November 9, 1993 - June 30, 2008
The Yukon workers' compensation system is a "dual award" system. If a worker suffers an injury or illness that arose out of or in the course of their employment, they are entitled to compensation. This includes wage loss benefits if the injury / illness has caused them to miss work, and a lump sum payment if they have experienced a permanent impairment as a result of the injury / illness.
The term "Disability" is used in determining whether someone is eligible for wage loss reimbursement or retraining, and relates specifically to the worker's capacity to meet the demands of the job. "Permanent impairment" is a medical concept and is used in the calculation of any lump sum benefit a worker might be entitled to. A worker who is suffering from a disability may or may not have a permanent impairment; conversely, someone with a permanent impairment may not be suffering from a disability, in the context of workers' compensation.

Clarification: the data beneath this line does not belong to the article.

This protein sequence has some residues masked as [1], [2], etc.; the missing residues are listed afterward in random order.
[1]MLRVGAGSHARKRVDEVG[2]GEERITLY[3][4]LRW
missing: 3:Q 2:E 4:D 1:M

For example, a worker who has lost the tip of one finger has experienced a permanent impairment. This worker would be entitled to a lump sum payment based on the degree of impairment. However, this same worker may not be suffering from a disability and therefore not entitled to wage loss benefits unless the impact of the impairment requires the worker to withdraw from employment, or to take a lower paying job.